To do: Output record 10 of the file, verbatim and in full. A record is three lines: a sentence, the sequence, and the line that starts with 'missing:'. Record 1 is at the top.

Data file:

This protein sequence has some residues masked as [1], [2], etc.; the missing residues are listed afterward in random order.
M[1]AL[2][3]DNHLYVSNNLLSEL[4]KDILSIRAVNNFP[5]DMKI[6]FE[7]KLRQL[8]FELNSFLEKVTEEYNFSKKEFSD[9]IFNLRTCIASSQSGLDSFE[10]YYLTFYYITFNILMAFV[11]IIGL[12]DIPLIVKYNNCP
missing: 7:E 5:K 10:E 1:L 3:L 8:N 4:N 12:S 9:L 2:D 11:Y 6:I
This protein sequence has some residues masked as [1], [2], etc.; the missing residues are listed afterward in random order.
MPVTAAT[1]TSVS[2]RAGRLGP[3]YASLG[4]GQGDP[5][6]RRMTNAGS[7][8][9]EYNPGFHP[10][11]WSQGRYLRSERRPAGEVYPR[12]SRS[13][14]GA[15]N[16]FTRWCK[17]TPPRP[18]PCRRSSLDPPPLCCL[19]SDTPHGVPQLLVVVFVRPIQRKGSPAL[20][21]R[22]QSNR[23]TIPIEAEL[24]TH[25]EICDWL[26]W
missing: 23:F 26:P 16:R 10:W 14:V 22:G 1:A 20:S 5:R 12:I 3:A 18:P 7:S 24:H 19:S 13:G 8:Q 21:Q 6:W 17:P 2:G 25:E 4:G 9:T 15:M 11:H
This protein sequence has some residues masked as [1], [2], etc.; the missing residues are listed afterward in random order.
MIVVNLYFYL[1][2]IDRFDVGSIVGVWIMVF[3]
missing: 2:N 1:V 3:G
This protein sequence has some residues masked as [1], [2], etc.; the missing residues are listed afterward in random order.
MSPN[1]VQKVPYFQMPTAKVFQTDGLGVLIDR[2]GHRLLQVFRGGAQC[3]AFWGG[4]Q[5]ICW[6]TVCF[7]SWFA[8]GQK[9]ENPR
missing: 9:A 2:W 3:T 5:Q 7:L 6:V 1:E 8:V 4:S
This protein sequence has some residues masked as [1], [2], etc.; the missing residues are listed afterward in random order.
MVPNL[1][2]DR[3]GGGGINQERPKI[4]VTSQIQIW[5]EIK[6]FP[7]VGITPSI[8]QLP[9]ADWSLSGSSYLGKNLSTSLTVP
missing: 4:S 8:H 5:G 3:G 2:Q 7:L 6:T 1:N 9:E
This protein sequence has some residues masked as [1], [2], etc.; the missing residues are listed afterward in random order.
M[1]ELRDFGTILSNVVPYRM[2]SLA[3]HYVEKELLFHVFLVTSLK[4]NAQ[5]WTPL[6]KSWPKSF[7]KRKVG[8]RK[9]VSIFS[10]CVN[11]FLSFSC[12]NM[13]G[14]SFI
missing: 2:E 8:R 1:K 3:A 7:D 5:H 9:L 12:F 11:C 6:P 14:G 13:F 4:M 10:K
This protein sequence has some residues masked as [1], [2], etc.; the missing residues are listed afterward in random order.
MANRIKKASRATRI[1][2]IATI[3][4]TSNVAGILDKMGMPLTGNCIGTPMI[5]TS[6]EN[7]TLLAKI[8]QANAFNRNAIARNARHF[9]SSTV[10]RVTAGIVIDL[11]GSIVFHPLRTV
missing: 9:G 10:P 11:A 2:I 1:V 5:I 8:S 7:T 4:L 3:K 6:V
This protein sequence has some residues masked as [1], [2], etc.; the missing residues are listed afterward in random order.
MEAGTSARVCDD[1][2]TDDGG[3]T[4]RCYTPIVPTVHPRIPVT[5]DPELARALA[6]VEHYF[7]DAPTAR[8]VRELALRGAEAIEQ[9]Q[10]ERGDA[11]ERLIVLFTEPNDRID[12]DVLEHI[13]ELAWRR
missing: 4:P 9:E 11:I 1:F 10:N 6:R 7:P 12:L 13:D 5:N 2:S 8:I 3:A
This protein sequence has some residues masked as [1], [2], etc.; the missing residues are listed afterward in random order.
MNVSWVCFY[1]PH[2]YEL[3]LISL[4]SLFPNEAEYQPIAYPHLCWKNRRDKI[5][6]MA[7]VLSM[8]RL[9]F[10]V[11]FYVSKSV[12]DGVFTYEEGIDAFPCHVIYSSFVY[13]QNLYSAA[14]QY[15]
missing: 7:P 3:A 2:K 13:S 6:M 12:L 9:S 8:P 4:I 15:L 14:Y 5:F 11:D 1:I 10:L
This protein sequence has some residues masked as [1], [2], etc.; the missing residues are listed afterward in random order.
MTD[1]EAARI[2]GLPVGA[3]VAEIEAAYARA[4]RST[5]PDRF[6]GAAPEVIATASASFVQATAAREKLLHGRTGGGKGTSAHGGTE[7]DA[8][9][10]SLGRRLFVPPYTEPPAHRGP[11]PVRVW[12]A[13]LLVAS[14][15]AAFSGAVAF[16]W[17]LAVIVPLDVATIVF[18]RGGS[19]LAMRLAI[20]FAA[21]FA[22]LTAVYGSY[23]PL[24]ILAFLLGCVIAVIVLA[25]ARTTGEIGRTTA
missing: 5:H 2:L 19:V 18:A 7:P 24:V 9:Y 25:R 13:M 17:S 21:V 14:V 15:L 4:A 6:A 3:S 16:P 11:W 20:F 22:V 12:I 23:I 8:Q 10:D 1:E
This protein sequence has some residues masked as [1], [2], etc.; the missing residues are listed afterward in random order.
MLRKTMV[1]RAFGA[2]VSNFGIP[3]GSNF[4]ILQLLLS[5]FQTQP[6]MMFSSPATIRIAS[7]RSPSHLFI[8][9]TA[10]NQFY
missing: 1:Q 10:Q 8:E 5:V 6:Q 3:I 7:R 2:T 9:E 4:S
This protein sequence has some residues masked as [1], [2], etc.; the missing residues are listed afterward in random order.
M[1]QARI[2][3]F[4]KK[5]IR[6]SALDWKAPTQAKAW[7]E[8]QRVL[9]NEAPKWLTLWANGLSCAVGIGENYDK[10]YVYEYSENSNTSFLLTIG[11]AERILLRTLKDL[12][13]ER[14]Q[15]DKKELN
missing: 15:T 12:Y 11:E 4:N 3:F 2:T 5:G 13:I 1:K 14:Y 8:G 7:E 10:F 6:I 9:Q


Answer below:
This protein sequence has some residues masked as [1], [2], etc.; the missing residues are listed afterward in random order.
MTD[1]EAARI[2]GLPVGA[3]VAEIEAAYARA[4]RST[5]PDRF[6]GAAPEVIATASASFVQATAAREKLLHGRTGGGKGTSAHGGTE[7]DA[8][9][10]SLGRRLFVPPYTEPPAHRGP[11]PVRVW[12]A[13]LLVAS[14][15]AAFSGAVAF[16]W[17]LAVIVPLDVATIVF[18]RGGS[19]LAMRLAI[20]FAA[21]FA[22]LTAVYGSY[23]PL[24]ILAFLLGCVIAVIVLA[25]ARTTGEIGRTTA
missing: 5:H 2:L 19:V 18:A 7:P 24:V 9:Y 25:R 13:M 17:S 21:V 14:V 15:L 4:A 6:A 3:S 16:P 11:W 20:F 22:V 12:I 23:I 8:Q 10:D 1:E